“Why is my Betta fish not moving?” is a common question asked by betta fish owners. After all, bettas are known for their vibrant colors and active personalities. So when your betta fish suddenly stops moving, it can be worrying.
There are a few reasons why your betta fish might not be moving. It could be sick, it could be stressed, or it could be bored. Some reasons are more concerning than others, but all of them can be addressed.
In this article, we’ll explore the different reasons why your betta fish might not be moving. We’ll also give you some tips on how to get your betta fish moving again.
Normal Reasons Why A Betta Fish May Not Be Moving
There are several reasons why a betta fish may not be moving, and most of them are perfectly normal. Here are some of the most common.
Despite being active little fish, Bettas need a lot of their beauty sleep. They will often spend much of their time resting or sleeping at the bottom of their tank. This is perfectly normal behavior, and there’s no need to worry unless you notice your betta fish sleep more than usual.
If you see your betta fish lying at the bottom of the tank and not moving, it is probably just taking a nap. Luckily, there’s nothing to worry about a sleeping Betta fish!
Another reason why your betta fish may not be moving is because it is hungry. Bettas are known to be greedy eaters, and if they haven’t been fed in a while, they may not have the energy to move around.
If you think your betta fish is not moving because it is hungry, try giving it some food. You can even give it live treats such as brine shrimp and daphnia in order to get it to go after the food. If it still doesn’t move, it may be sick or stressed — more on that later.
Betta splendens have an average lifespan of 3-5 years in captivity. If your betta fish is not moving and is getting up there in age, it may just be because it is old and doesn’t have the energy to move around like it used to. Older fish, just like humans, have less energy to spare and therefore need to spend more time resting.
Concerning Reasons Why A Betta Fish May Not Be Moving (With Solutions)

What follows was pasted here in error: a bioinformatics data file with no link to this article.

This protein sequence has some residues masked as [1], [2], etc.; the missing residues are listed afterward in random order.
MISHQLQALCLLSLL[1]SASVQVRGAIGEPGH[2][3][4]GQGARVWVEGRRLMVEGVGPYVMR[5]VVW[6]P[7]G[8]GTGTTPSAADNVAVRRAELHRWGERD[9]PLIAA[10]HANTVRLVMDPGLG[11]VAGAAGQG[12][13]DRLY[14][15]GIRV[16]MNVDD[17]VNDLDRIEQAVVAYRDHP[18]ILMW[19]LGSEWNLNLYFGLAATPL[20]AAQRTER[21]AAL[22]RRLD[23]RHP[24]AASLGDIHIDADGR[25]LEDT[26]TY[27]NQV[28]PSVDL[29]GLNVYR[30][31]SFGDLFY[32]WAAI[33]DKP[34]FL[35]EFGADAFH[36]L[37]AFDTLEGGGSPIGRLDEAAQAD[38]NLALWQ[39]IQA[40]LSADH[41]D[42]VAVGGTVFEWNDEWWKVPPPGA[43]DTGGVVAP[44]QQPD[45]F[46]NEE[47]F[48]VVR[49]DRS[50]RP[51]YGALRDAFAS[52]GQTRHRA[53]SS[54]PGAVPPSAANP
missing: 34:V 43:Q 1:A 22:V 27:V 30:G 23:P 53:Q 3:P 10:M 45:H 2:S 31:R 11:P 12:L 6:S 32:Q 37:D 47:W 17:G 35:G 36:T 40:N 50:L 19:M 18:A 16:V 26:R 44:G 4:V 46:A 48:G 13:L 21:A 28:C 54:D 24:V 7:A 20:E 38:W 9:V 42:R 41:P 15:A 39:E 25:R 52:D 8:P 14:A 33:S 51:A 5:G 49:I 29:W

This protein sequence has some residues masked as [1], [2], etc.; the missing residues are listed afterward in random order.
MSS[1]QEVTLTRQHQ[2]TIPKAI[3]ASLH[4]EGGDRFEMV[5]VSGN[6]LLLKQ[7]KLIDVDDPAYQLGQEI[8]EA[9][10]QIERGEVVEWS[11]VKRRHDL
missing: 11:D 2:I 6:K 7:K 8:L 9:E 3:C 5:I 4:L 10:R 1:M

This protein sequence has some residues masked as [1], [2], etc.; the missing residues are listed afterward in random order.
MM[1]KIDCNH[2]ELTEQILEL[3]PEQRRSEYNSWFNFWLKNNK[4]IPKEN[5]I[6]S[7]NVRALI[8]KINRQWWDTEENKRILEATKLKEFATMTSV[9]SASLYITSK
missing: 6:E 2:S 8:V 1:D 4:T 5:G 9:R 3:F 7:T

There are some reasons why a betta fish may not be moving that are more concerning than others. If your betta fish is not moving and you are concerned about its health, here are some potential causes to look into.
One reason why your betta fish may not be moving is because of temperature shock. Bettas are tropical fish and need warm water to survive.
If the water in their tank is too cold, they may go into shock and stop moving. On the other hand, if the water is way too warm, Bettas stop swimming as well due to hot temperature shock. You need to keep the water temperature at a stable rate within their optimal range in order to make sure that they don’t go into shock.
Here are the signs you should watch out for if you think your Betta fish is in shock due to extreme water temperature:
The best way to deal with this issue is to make sure it doesn’t happen in the first place. Bettas should always be kept in water that is between 76 and 82 degrees Fahrenheit. If you live in a cold climate, you may need to use a heater to keep the water at a consistent temperature.
Here are some suitable heaters for Betta tanks:
- 5 gallon-Betta tanks: Aqueon Mini Flat Heater 10 Watts
- 10 gallon-Betta tanks: Aqueon Submersible Aquatic Flat Heater 15 Watts
- 15 gallon-Betta tanks: Fluval M50 Submersible Heater 50 watts
- 20 gallon-Betta tanks: Marineland Precision Heater 75 watts